Haren learned from a young age the importance of a routine. Growing up in West Covina, Calif., his father, also named Dan, wouldn't allow his son to spend time with his friends on weekends until he had played catch or hit with him at the nearby baseball field.
"I hated him then for it and I never wanted to do it, but I always did it," Haren said. "He wanted me to be working harder. He always pushed me. He wanted me to play with the older kids. When I was 12, he wanted me to play with 13-, 14-year-olds. He always wanted me to compete against the best competition. It really helped."
He was drafted out of Pepperdine as a junior by the St. Louis Cardinals in the second round in 2001.
Haren's ability to rack up innings is a result of his pinpoint command, his arsenal of breaking pitches and his approach. One of his foremost concerns is to limit walks. His career rate of 1.89 walks per nine innings is the second-best among active pitchers, a sliver behind Philadelphia Phillies great Roy Halladay. And though Haren's velocity has decreased, his strikeout rate has risen as his walk rate has improved. His career strikeout-to-walk rate of 4.013 is fifth in major league history, and he trails only Mariano Rivera in that category among active pitchers.
What makes Haren so effective is his ability to make batting uncomfortable. His cutting and dipping pitches - cutters, curveballs, change-ups and split-fingered fastballs - induce weak swings and groundballs. This spring, he is pushing himself to throw inside to right-handed batters, a tactic he found effective late last season as he adjusted to his injuries. He adapts and reads hitters' reactions.
Bryan Price, Haren's pitching coach in Arizona in 2008 and early in 2009, was impressed with Haren's feel for all of his pitches. He could throw his curveball, for example, in dangerous counts that might normally merit a fastball. "He had his whole arsenal in every single count," said Price, now the Cincinnati Reds' pitching coach.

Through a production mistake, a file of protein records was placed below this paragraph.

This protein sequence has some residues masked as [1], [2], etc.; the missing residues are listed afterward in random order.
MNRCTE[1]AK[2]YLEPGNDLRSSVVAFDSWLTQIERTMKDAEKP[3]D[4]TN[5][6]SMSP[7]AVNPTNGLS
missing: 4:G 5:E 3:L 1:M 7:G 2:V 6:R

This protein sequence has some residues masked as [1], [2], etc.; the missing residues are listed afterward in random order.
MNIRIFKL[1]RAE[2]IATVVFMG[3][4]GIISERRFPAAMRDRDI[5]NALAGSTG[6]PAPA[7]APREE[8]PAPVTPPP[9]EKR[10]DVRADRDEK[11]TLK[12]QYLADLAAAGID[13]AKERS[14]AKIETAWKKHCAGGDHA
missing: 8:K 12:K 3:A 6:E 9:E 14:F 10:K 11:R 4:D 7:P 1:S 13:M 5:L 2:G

Haren's fastball averaged 88.5 mph last season, the lowest of his career, as he battled his mechanics through injury issues. But he doesn't worry about throwing hard. His velocity has been generally between 87 and 91 this spring, an improvement and likely a sign he is fully healthy. Haren will gladly take the extra velocity because it expands his margin for error, but ultimately, he knows that his style is picking apart the strike zone.
"He knows how to pitch," Price said. "He's that guy who you can see, if his velocity drops down, you can still be equally as effective because his stuff is still so crisp. He's so acute with his command."
Last season did not live up to Haren's career standards. He posted a career-worst 4.33 ERA over 1762/3 innings. Injury concerns over his hip and back, which surfaced last spring, persuaded the Angels to buy out his contract. Other teams quietly expressed concern over his health, though Haren said he passed a physical for another interested team. That some teams would balk at his near-spotless injury track record miffed Haren.
Rizzo is confident Haren's training regimen is "going to allow him to pitch healthy through the whole season." The general manager said Haren has long dealt with tightness in his hip and maintained it well, even as early as college.
Said Rizzo: "If he stays on the mound, we're going to like the results."